"The cause of seizures is largely unknown except for types of epilepsies like reflex epilepsies. The predictive changes in the EEG before a seizure and the methods to detect seizures may vary by patient. Recent studies have increased understanding seizure generation in humans. In both temporal lobe and neocortical epilepsies, high-frequency oscillations were discovered to have a function in the start of epileptiform activity and seizures. In patients with temporal lobe epilepsy, the intracranial EEG signal responded more strongly to electrical stimulation as the brain neared a seizure. Studies on animal models of epilepsy and computational models have helped to understand the dynamic processes possibly involved in seizure generation. A better understanding of seizure generation and the complex spatiotemporal interactions between different brain regions for each type of epilepsy may improve the design of improved prediction methods and algorithms.[1]"
  1. ^ "Seizure prediction - Scholarpedia". www.scholarpedia.org. Retrieved 2016-01-10. 

Doc James (talk · contribs · email) 03:52, 10 January 2016 (UTC)

I believe Scholarpedia is a secondary review source. Article Author info: Florian Mormann MD, PhD http://www.cnl.ucla.edu/florian_mormann2.htm for the article: Seizure Prediction Florian Mormann (2008), Scholarpedia, 3(10):5770. doi:10.4249/scholarpedia.5770

From Scholarpedia: "Scholarpedia is a peer-reviewed ..encyclopedia written and maintained by scholarly experts... Scholarpedia is inspired by Wikipedia and aims to complement it by providing in-depth scholarly treatments of academic topics... Scholarpedia does not aim to publish original "research" or "position" papers. The focus..is.."living reviews"..by current and future generations of experts. Upon approval, articles in Scholarpedia are archived in a journal (ISSN 1941-6016). They can thus be cited as any other peer-reviewed article." http://www.scholarpedia.org/article/Scholarpedia:About. --CuriousMind01 (talk) 04:02, 10 January 2016 (UTC)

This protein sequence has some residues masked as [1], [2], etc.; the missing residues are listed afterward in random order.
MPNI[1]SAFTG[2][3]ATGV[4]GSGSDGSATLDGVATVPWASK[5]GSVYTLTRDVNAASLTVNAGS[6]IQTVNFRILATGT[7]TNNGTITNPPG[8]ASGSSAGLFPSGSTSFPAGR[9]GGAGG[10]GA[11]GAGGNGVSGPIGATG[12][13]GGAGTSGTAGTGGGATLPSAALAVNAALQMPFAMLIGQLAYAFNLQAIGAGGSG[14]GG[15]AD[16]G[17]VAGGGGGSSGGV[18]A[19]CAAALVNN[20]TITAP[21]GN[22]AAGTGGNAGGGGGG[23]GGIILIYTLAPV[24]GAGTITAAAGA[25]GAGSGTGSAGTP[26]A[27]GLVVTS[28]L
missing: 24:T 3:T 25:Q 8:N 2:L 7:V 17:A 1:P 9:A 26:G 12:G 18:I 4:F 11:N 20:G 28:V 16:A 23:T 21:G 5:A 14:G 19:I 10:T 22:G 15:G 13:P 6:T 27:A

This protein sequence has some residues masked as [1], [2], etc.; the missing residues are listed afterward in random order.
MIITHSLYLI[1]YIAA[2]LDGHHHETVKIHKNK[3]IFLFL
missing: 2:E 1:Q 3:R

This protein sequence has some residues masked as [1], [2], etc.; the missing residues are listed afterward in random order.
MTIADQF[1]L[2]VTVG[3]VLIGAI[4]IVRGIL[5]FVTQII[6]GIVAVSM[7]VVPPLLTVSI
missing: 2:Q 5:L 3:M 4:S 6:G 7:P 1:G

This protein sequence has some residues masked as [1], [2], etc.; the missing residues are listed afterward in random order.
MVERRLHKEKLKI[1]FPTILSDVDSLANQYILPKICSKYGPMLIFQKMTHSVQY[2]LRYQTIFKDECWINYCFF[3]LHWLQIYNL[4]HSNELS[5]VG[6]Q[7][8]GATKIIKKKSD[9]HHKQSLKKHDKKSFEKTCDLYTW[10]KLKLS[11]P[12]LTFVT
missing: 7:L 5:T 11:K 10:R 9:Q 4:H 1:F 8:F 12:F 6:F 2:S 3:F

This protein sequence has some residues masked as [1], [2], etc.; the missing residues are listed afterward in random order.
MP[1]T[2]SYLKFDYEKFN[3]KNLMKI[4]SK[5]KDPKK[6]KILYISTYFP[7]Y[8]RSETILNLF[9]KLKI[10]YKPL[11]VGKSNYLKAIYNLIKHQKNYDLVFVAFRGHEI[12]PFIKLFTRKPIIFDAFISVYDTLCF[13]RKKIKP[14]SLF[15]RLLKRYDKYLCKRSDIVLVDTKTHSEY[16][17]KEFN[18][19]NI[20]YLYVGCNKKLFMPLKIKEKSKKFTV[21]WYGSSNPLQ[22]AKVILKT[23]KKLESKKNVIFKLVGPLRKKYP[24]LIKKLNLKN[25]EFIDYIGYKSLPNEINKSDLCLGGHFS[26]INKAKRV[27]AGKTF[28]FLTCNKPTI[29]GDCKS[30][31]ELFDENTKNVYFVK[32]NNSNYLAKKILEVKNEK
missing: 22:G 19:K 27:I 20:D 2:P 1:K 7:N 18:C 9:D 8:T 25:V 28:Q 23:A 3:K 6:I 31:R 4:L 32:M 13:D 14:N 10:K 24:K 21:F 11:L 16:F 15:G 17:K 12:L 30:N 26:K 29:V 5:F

[1] would not be in line with the MEDRS sources we usually use, be it a position statement, review article, or textbook, I think it would be better not to use as a source...IMO--Ozzie10aaaa (talk) 11:23, 10 January 2016 (UTC)
Scholarpedia I believe fits the Wikipedia:MEDRS criteria and could be a new source to usually use. "A secondary source in medicine summarizes one or more primary or secondary sources, usually to provide an overview of current understanding of the topic, ...or to combine results of several studies. Examples include literature reviews or systematic reviews found in medical journals, specialist academic or professional books, ...."
As an example, the text from the Scholarpedia Seizure prediction article summarizes recent studies listed in the article. "A number of recent studies have attempted to increase our understanding of the dynamics of seizure generation in humans. In both temporal lobe and neocortical epilepsies, high-frequency oscillations were found to play a role in the initiation of epileptiform activity and seizures (Bragin et al. 1999, Worrell et al. 2004, Schiff et al. 2000, Bragin et al. 2002, Jirsch et al. 2006, Worrell et al. 2008). In another study on patients with temporal lobe epilepsy, the intracranial EEG signal was found to respond more strongly to electrical stimulation as the brain approached a seizure (Kalitzin et al. 2005). Remarkably, this study used active external perturbation of ongoing EEG activity rather than passive extraction of features from spontaneous EEG signals to detect impending seizures. In addition to empirical studies on seizure dynamics in humans (Franaszczuk et al. 1994, Jouny et al. 2007, Bartolomei et al. 2004, Schiff et al. 2005, Schindler et al. 2007) studies on animal models of epilepsy (McCormick and Contreras 2001, Avoli et al. 2002; Jefferys 2003; Beck and Yaari 2008) as well as computational models (Wendling et al. 2003, 2005, Suffczynski et al. 2005, Feldt et al 2007, Lytton 2008) have helped to gain insight into the dynamical processes potentially involved in seizure generation." --CuriousMind01 (talk) 16:33, 10 January 2016 (UTC)
I guess the question is dose scholarpedia have a reputation of publishing accurate content? It is not pubmed indexed is it? I am not seeing it as well respected in the academic community at this point in time. Doc James (talk · contribs · email) 01:42, 11 January 2016 (UTC)